Thanks....Sharon

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Old 27-08-2005, 05:30 PM
~patches~
 
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OmManiPadmeOmelet wrote:

In article , biig wrote:


Does anyone have any care instructions for a window sill basil
plant. I picked one up at the grocery store this morning and am not
sure how much sun it needs. No instructions came with it. I know I
could google, but everyone here seems to have good hints on stuff.
Thanks....Sharon



Full sun in the window, water as needed.
Since I don't know what soil was used or how large the pot is, it's hard
to give watering instructions. ;-)

Just check the soil by feeling it (and be sure to check the level a bit
deeper into the pot) and water when it feels dry, or the plant wilts,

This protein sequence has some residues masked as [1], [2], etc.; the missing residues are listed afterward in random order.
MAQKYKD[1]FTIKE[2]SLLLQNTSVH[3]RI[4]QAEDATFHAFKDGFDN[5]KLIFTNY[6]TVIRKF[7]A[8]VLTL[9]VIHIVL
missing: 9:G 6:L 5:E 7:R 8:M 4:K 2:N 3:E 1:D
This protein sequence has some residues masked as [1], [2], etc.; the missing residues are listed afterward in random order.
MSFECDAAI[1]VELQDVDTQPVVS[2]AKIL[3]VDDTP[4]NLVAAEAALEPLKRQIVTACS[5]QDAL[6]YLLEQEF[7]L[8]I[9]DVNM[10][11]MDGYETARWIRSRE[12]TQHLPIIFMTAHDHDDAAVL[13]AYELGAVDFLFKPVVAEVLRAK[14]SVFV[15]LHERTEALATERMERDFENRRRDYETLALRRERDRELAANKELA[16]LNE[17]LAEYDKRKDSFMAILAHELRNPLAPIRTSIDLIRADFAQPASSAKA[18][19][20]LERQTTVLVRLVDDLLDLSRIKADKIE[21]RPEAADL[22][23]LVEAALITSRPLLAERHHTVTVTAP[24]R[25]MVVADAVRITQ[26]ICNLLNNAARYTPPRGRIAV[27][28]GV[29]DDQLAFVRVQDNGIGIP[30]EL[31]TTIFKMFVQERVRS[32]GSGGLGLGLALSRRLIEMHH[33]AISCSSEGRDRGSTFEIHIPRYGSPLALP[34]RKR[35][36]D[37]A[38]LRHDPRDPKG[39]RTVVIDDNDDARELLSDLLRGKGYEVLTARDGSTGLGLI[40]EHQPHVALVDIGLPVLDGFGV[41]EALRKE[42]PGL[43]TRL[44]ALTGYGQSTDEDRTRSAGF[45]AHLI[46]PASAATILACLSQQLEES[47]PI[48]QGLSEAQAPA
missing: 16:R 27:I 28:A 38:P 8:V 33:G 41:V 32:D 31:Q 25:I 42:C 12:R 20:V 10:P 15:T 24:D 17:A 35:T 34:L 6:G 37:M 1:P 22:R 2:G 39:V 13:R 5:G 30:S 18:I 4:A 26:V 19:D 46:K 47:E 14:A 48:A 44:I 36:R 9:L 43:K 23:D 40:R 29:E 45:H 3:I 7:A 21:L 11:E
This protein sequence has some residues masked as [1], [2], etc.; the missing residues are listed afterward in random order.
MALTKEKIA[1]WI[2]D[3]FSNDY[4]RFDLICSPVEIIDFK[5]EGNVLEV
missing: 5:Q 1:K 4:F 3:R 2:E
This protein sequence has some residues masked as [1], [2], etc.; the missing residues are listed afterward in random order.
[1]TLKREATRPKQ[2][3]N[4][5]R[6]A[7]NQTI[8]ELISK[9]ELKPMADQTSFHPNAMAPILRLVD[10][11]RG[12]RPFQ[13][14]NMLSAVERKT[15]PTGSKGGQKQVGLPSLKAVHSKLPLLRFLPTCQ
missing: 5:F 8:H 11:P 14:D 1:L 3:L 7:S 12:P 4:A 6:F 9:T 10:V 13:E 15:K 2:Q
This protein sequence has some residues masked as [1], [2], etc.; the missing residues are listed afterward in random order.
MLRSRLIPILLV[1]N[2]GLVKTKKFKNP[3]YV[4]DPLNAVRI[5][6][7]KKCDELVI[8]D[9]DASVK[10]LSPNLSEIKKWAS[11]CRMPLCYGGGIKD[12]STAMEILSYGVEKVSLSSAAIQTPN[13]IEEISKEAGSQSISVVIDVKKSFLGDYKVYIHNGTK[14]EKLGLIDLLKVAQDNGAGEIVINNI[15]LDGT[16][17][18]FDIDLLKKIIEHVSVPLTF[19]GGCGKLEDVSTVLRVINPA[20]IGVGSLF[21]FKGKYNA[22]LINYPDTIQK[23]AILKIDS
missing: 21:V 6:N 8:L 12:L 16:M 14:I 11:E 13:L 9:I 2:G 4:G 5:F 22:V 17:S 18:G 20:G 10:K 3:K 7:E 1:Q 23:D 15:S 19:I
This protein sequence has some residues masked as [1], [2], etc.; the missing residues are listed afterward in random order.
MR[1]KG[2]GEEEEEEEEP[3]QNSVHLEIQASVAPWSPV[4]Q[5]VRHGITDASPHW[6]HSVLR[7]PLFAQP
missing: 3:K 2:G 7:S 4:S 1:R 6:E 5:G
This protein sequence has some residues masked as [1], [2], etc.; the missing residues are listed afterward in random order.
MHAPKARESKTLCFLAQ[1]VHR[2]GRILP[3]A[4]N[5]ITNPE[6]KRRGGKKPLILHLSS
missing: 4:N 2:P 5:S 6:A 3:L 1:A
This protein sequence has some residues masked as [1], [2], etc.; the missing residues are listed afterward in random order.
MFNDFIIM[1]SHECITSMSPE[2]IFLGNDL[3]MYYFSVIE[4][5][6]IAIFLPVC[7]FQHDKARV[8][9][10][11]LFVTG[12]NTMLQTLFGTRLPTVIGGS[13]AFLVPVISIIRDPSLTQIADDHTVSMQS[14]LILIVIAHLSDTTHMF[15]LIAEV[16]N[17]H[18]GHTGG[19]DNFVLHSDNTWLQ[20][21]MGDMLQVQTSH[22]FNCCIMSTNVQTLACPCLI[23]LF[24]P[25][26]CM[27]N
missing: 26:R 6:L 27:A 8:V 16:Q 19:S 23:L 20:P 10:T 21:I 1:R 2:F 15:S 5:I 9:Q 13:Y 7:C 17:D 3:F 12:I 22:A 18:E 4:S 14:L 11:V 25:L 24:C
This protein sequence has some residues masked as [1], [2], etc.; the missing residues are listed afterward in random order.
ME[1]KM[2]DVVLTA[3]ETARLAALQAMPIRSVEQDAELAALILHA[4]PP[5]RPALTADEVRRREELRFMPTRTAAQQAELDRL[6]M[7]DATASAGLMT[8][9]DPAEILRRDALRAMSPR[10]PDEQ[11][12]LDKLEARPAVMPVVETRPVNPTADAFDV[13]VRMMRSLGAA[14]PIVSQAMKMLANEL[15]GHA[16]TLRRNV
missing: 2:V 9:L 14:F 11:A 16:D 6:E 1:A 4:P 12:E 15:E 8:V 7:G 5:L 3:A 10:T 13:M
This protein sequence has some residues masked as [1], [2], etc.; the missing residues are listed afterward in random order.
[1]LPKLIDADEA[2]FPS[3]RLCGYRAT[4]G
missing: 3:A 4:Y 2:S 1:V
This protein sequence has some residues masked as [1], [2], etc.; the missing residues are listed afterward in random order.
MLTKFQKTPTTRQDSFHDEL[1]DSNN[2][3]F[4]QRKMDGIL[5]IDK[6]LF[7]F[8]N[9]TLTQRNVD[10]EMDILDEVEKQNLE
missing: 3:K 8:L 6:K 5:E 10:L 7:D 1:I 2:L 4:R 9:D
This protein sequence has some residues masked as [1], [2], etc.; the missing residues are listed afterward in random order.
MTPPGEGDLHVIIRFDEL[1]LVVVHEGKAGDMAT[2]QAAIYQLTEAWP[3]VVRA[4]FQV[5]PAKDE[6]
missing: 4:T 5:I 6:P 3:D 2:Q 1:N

whichever comes first.

Basil is pretty hardy. I grow it every year out in the herb garden.

To prolong it's life, remove ANY bloom stalks as they appear!

Basil is an annual so it will eventually die, so don't feel bad when it
does!


Extend the life of basil either from the garden or windowsill by taking
cuttings and rooting them in water. I grow four kinds of basil and
aways plant two plants of each type. Then I use one plant for eating
and the other one for collecting seeds. Between the seeds and the
cuttings, I have a steady supply of basil. You can never have too much
basil


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Old 27-08-2005, 06:11 PM
sf
 
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On Fri, 26 Aug 2005 13:28:07 -0400, biig wrote:


Does anyone have any care instructions for a window sill basil
plant. I picked one up at the grocery store this morning and am not
sure how much sun it needs. No instructions came with it. I know I
could google, but everyone here seems to have good hints on stuff.
Thanks....Sharon


Basil takes full sun.
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Old 27-08-2005, 08:52 PM
TammyM
 
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On Sat, 27 Aug 2005 06:43:31 -0700, Charles Burns
wrote: